Does Sarah Conner live here?

The General Dynamics Itronix GD300 Rugged Wearable Computer may not help you navigate Vault City, but it certainly should help ground infantry troops stay alive -- and General Dynamics chose Android as the OS for this wearable combat computer. 

What it is -- a very specialized GPS device, that has connectivity to tactical communications on the US armed forces secure network.  Glad to see that the military sees the value in Android, and maybe another manufacturer will make a version for the outdoorsman.  /ME wants an Android PipBoy.  The full press release is after the break.  [DefenseReview] Thanks Cory!

New Android-Based General Dynamics Itronix GD300 Rugged Wearable Computer/Secure Radio Enables Unprecedented GPS and Situational Awareness in the Battlespace for Infantry Warfighters

SUNRISE, Fla., — Aug. 3 — Combining commercial global positioning and communications technology with battlefield-rugged computing, General Dynamics Itronix is introducing the GD300 fully rugged arm- or chest-worn computer. Weighing less than 8 ounces, the Android™-based GD300 operates like an ultra-sensitive commercial GPS unit or, with the click of a cable, interfaces with tactical radios like the Rifleman Radio (AN/PRC-154) for secure access to the tactical network. The GD300 uses a quadra-helix antenna for real-time global positioning that defies interference even when the user is positioned in mountainous regions or urban environments.

“The GD300 is a game-changing computer that will save lives,” said Mike DiBiase, vice president of Computing Technologies for General Dynamics C4 Systems. “We expect the GD300 will become the most important 8 ounces of tactical communications and situational awareness equipment that a warfighter can carry.”

The GD300 hosts the open architecture, Android™-based operating system to easily accommodate current and emerging applications for warfighters at all command levels. Operating in two distinct modes, the GD300 serves as a stand-alone GPS device or, when connected to a tactical radio, performs as a tactical mission computer. The GD300 supports commercially available standalone applications or military “apps” like the Tactical Ground Reporting (TIGR) System which is currently in use by the military.

When connected to a tactical radio, the lightweight GD300 enables warfighters to securely communicate, share information and collaborate while on the move. Delivering up to eight hours of continuous operation, the lightweight GD300 is powered by standard lithium-ion batteries.

Reginald Daniels, an engineer for the U.S. Air Force Research Laboratory responsible for testing military wearable computers, said, “Given that the dismounted warfighter’s job is not a computer operator, it is imperative that wearable computers be unobtrusive, intuitive to operate and provide compute-on-the-go functions.”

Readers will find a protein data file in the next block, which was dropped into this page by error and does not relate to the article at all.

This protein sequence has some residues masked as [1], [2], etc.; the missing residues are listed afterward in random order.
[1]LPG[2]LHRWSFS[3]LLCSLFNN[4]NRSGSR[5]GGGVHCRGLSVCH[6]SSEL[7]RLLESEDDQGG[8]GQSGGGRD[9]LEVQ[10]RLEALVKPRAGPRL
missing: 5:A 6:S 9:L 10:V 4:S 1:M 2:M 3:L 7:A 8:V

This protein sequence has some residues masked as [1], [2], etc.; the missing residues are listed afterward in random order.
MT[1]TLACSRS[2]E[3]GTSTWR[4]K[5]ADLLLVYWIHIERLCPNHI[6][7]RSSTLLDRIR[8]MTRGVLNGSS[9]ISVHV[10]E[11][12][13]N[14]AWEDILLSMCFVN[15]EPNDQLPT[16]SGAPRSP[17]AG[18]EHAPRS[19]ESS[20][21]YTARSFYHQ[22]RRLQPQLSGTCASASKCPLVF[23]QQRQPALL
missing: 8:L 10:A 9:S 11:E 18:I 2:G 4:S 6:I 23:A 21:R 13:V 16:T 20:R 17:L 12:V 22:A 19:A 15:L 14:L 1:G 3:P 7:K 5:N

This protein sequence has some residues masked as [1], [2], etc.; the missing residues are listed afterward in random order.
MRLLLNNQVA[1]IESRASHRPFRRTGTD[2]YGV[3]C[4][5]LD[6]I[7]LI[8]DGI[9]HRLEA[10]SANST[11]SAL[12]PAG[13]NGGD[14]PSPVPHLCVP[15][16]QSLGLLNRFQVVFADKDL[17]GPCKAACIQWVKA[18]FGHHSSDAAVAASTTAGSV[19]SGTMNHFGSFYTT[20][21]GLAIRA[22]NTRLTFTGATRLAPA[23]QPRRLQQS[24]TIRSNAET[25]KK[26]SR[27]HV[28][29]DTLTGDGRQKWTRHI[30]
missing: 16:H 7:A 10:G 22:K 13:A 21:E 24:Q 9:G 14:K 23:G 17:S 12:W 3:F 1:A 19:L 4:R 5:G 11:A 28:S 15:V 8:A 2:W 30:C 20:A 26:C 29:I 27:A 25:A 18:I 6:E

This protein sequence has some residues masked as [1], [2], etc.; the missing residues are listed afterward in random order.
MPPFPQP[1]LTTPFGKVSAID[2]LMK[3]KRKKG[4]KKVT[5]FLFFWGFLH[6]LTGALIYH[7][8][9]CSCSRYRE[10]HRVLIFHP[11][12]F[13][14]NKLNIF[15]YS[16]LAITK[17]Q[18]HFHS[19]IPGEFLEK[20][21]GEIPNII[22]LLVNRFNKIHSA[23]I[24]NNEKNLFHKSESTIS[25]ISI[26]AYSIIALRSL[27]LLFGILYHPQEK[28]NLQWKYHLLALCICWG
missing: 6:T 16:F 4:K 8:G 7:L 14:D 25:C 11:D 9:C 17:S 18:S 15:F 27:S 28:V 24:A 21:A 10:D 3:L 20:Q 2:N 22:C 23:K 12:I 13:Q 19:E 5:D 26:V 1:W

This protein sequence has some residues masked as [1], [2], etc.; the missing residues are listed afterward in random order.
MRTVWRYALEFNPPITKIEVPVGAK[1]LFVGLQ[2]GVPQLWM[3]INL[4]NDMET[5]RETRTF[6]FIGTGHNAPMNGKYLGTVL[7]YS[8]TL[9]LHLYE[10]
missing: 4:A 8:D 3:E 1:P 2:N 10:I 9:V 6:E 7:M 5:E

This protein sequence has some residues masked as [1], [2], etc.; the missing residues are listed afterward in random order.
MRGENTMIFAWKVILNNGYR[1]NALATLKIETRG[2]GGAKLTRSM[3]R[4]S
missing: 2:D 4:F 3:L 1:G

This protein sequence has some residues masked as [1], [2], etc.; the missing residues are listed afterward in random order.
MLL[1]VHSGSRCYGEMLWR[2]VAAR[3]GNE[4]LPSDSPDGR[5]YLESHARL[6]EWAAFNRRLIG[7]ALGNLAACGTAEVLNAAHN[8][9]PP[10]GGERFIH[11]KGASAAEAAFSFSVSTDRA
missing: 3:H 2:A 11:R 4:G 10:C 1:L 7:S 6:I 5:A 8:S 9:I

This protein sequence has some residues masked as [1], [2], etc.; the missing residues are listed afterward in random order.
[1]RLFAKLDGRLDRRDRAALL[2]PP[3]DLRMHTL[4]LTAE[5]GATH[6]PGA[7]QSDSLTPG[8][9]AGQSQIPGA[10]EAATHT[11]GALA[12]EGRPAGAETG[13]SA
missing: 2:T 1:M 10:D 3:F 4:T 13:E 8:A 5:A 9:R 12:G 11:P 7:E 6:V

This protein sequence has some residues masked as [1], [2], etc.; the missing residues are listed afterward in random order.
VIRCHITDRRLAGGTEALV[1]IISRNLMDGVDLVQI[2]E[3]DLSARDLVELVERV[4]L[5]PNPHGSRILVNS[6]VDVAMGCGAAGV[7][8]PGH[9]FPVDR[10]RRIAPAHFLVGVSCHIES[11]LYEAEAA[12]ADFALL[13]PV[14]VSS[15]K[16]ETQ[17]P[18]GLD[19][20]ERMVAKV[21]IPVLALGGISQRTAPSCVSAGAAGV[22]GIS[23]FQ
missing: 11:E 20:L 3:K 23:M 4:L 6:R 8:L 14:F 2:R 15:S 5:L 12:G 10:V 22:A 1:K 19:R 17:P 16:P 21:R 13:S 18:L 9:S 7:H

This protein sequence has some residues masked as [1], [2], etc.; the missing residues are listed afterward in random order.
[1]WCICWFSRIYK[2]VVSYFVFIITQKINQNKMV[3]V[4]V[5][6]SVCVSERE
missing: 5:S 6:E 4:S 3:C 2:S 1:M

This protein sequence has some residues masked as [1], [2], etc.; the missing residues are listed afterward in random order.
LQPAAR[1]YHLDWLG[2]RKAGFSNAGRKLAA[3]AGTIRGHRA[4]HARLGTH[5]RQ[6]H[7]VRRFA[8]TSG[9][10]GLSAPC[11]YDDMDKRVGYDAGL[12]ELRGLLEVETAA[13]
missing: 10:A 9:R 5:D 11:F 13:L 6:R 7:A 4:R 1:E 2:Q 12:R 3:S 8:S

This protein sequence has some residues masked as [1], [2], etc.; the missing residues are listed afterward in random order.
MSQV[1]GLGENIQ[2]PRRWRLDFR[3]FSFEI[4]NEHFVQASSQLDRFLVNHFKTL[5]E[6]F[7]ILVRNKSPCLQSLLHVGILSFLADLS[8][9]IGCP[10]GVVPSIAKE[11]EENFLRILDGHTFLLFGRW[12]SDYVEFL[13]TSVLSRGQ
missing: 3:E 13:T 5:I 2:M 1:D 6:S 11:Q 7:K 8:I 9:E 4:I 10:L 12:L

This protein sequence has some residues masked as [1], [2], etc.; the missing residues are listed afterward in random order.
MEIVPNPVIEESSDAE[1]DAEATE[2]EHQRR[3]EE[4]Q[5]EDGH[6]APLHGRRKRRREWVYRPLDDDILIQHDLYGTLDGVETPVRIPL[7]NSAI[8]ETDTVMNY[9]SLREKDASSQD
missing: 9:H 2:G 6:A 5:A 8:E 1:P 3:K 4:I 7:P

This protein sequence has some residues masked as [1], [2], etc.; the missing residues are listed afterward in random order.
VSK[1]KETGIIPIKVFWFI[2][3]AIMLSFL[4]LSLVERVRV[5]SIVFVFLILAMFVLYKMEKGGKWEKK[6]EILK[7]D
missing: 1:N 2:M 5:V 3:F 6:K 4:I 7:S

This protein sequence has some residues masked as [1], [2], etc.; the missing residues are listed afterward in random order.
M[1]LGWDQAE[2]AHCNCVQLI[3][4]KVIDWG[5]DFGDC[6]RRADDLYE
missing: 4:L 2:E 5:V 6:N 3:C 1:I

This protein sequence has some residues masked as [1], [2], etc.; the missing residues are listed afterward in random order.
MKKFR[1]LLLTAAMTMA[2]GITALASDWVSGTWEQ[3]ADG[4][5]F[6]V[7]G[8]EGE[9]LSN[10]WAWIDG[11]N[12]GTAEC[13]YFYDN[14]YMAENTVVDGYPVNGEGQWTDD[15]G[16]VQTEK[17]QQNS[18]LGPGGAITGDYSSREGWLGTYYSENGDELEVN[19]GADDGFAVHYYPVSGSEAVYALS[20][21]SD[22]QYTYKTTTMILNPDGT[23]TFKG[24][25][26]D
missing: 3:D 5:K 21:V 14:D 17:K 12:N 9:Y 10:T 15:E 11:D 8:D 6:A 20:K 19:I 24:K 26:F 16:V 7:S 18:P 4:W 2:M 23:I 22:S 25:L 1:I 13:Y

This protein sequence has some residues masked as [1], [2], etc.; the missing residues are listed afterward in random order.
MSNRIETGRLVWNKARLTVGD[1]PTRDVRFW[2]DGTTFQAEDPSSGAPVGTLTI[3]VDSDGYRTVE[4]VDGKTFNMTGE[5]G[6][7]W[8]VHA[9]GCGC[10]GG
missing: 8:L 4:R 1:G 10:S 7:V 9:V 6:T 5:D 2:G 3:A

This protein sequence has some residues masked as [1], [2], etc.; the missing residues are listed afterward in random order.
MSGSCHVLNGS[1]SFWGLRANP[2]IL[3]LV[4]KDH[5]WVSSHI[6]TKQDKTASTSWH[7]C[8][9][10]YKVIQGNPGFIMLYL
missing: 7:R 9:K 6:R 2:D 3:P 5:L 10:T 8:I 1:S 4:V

The GD300’s sleek ergonomic design was the result of input and feedback from wearable-computer users from the military, government and emergency first responders. The GD300 includes a sunlight readable display and functional control buttons typically found on any Android-based device. The 3.5-inch touch-screen display lets warfighters move information around, zoom in or out or place digital ‘markers’ on tactical maps with the touch of a gloved finger. Comfortably fitting in an adult’s hand, the computer fully meets MIL-STD 810G specifications for ruggedness.


Reader comments

General Dynamics to use Android for next-gen wearable military computer


I'm actually surprised by this. It's been awhile since I worked in the defense industry but the military wasn't generally one to embrace something so new OS/architecture-wise. It would have been awesome to work on something to run on this instead of the old rugged laptops I worked on stuff for.

It's interesting seeing the progression of battlefield computers. I joined the Army in 1998, right around they time they started installing "portable" tactical computers in HMMWVs, and I was responsible for the radio and cryptography equipment they used. Throughout 2000-2002 we saw a small explosion of computer hardware being installed on site, in vehicles and even on artillery and in tanks. There wasn't a "wearable" computer at the time, but there were some nice rugged portables we used (Panasonic Toughbooks in their heyday).

Back then they were running Solaris with a stripped-down GUI for mapping and battlefield planning; they switched to OpenSolaris later on. Now Android seems like the natural next step with its architecture and security, and since it's an extremely powerful OS that runs on relatively modest hardware, it's perfect for tactical portability.

I would totally take an Android-powered PipBoy. Hehe, someone should make that as a mod for Fallout: New Vegas. That would be completely entertaining.